Instead, it’s expected that the Department for Transport – led by Transport Secretary Grant Shapps – will announce a new rail plan tomorrow, involving £96 billion of funding for new routes in the North and Midlands to soften the blow of the scrapping and the likely perception that London and the South East are being favoured again. Boris Johnson is already facing a backlash from the so-called Red Wall over the decision.
The government is set to argue the new plans will deliver comparable benefits more quickly and cheaply, with a source telling BBC political correspondent Nick Eardley that they would show an ‘enormous amount of common sense’.
But the plans are likely to attract fierce criticism from business leaders and others who have long been promised a HS2 link that reaches Leeds and improves connections between Yorkshire and the Midlands. The authorities running Leeds city centre are likely to be highly displeased, too, given the city has already set aside a large portion of its centre to accommodate a new station.
What is set to be introduced instead?
According to sources, Shapps is set to announce on Thursday a range of disparate projects to replace the planned extension to Leeds.
One would run between Leeds and Sheffield and another from Birmingham to East Midlands Parkway, with an apparently non-high-speed gap of 50 miles between the two new lines.
The Mail on Sunday has also reported that Leeds will now receive its own tram system to make up for it no longer being connected to HS2 – a move that is unlikely to go down well with leaders and business leaders there.
All this comes less than two years after Boris Johnson committed to bringing HS2 to the north of England, saying in a statement on transport infrastructure in February 2020 that the government would be building ‘a rapid connection from the West Midlands to the northern powerhouse, to Liverpool, Manchester, Leeds’.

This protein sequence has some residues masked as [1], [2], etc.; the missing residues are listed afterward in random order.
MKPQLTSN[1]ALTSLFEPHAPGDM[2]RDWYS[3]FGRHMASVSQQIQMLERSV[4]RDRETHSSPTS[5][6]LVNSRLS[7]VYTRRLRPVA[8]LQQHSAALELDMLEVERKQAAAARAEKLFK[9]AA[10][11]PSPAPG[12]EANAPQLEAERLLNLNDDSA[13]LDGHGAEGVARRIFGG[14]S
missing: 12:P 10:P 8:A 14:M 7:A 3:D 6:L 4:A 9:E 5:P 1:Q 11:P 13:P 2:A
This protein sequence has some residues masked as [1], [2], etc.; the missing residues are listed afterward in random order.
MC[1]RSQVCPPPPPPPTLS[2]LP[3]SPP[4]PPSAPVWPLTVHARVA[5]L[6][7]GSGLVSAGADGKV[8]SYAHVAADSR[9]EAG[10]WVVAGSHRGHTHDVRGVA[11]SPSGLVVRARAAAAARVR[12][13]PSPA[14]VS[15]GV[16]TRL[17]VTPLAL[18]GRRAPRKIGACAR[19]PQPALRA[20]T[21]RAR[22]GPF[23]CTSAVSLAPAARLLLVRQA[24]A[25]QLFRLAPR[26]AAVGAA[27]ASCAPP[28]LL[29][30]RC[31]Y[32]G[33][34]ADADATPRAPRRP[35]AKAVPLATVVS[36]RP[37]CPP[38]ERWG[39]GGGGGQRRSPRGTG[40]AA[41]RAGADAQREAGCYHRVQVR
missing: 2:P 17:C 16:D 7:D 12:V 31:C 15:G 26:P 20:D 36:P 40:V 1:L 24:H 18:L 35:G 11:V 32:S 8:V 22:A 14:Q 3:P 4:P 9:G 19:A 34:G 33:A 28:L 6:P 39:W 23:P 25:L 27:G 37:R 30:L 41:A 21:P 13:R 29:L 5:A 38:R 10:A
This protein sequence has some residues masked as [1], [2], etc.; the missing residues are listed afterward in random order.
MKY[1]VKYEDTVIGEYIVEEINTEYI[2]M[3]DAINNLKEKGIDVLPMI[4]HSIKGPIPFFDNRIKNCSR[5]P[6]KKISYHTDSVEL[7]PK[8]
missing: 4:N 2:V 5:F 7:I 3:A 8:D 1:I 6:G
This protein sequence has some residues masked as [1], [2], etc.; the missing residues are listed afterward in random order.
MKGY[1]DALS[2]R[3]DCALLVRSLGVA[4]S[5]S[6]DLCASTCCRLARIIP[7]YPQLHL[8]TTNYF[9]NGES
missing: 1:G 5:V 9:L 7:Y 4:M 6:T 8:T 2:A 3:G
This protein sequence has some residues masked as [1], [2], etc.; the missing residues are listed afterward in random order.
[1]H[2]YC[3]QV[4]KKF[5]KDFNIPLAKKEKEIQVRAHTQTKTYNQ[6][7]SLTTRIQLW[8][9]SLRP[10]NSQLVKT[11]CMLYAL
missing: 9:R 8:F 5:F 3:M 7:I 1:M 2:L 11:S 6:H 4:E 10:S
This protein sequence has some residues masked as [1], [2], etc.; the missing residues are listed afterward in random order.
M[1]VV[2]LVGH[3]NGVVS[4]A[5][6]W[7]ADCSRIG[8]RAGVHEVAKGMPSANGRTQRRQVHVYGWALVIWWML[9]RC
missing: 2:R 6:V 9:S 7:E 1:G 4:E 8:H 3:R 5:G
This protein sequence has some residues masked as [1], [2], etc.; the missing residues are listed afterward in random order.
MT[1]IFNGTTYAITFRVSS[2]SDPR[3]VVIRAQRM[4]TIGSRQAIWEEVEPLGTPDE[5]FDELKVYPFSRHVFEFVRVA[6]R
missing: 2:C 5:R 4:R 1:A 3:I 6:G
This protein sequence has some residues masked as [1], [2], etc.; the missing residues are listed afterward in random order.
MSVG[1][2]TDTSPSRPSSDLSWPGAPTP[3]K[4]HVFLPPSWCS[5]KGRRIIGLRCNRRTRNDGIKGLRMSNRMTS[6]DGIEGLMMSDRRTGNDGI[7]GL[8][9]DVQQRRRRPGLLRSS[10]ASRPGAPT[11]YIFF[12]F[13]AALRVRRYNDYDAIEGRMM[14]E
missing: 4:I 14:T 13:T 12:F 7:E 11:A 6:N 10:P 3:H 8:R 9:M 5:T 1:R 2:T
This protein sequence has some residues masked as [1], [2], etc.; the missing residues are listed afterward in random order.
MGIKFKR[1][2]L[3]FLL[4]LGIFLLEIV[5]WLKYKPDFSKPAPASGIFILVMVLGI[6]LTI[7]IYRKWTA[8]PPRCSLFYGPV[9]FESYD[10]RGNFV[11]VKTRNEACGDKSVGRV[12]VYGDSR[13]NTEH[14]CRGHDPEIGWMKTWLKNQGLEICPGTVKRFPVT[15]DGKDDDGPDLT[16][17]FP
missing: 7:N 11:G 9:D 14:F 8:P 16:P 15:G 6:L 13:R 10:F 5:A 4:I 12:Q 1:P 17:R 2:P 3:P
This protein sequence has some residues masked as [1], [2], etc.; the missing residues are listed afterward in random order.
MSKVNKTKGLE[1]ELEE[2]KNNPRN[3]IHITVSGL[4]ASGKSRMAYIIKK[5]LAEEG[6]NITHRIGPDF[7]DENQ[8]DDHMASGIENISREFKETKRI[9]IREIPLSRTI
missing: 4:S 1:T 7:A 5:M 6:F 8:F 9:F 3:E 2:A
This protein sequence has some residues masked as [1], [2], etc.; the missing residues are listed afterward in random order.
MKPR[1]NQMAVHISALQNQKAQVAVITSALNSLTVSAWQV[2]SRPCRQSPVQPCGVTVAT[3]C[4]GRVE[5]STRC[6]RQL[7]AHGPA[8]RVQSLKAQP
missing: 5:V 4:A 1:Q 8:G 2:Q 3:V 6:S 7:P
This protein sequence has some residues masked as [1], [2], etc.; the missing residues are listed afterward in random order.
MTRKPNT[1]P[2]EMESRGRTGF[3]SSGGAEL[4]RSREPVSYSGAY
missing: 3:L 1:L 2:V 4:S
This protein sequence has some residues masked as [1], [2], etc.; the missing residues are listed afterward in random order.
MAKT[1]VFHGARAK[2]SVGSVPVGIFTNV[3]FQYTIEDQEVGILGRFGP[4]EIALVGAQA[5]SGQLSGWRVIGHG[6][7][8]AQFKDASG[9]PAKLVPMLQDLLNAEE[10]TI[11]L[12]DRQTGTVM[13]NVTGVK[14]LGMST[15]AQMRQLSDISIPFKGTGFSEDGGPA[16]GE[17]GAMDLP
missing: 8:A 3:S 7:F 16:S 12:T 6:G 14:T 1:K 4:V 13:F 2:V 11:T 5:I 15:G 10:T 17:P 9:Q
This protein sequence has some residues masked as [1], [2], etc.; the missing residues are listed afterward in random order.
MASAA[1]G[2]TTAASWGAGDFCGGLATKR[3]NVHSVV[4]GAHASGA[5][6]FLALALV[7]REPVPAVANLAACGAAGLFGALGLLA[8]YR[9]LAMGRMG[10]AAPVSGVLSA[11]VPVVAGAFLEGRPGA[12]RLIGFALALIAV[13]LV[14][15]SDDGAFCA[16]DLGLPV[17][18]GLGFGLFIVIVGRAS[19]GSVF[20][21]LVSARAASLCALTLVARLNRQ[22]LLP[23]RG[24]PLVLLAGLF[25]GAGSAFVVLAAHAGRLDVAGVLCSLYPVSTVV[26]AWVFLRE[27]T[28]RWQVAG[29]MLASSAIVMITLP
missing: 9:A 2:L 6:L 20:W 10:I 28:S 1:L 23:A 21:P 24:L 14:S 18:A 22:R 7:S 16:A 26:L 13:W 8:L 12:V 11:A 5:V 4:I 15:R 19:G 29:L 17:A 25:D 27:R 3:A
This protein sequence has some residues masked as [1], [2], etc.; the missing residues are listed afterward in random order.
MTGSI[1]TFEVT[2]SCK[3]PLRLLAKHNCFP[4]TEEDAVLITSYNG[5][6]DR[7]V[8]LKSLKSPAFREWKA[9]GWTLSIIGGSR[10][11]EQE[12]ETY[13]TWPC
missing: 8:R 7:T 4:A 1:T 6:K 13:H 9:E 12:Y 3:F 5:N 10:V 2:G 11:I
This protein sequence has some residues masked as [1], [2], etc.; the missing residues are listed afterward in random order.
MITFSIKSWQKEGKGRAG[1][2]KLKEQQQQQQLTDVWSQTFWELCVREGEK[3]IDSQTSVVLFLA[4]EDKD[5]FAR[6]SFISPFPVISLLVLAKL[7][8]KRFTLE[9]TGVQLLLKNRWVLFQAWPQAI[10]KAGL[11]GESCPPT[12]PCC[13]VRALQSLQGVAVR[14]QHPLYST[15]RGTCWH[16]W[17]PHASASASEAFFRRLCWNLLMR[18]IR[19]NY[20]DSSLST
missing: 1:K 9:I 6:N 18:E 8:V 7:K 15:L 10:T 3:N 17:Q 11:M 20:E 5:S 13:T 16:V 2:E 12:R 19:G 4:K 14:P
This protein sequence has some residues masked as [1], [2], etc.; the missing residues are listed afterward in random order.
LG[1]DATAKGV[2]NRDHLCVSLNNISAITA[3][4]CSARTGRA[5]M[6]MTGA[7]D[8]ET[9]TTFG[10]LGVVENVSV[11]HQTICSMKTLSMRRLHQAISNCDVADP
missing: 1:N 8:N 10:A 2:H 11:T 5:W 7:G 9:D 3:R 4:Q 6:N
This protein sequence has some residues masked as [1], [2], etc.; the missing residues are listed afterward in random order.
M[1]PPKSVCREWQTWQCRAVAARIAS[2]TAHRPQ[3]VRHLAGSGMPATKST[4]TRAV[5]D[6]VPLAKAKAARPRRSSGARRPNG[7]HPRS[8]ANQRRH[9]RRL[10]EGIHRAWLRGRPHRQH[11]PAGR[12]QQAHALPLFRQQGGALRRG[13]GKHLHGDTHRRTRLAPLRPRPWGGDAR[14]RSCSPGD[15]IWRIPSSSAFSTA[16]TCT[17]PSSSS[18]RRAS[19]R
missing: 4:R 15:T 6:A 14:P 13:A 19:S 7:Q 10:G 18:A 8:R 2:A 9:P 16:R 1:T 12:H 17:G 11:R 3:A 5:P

Henri Murison, director of the Northern Powerhouse Partnership, said: "The reported loss of any of the new line on the eastern leg of HS2 is damaging, reducing the benefits of the section being built now between Birmingham and London.
"Without the benefits to areas such as Yorkshire and the North East, HS2's status as a project to drive the whole of the UK is undermined considerably. Will this be a government that levels up, or levels down and walks away from the northern powerhouse they promised with city leaders across the north?”
Jim McMahon, Labour’s shadow transport secretary, accused the government of trying to back out ‘of promises made on badly-needed major infrastructure projects’, describing the reported about-turn as ‘half-baked and repackaged’.
Meanwhile, Conservative MP Kevin Hollinrake, who represents the Thirsk and Malton constituency in North Yorkshire, told the i newspaper that the government’s downsized plans suggested it was not actually willing to put its money where its mouth is.
This is the latest twist in the ongoing HS2 saga, which many have criticised for being unnecessary, pointless, vastly over-budget and already likely to follow Crossrail (three years late and costing significantly more than planned) in being behind deadline.
Campaigners against the planned extension, including representatives from many villages and towns who were set to have been affected by construction of the new line, have voiced their approval of the reports suggesting the government is about to change tack.
The £40 billion section of the line was set to scythe through parts of South and West Yorkshire to link the Midlands and Leeds, and opponents to the planned route have told the BBC of their relief that the government is expected to think again.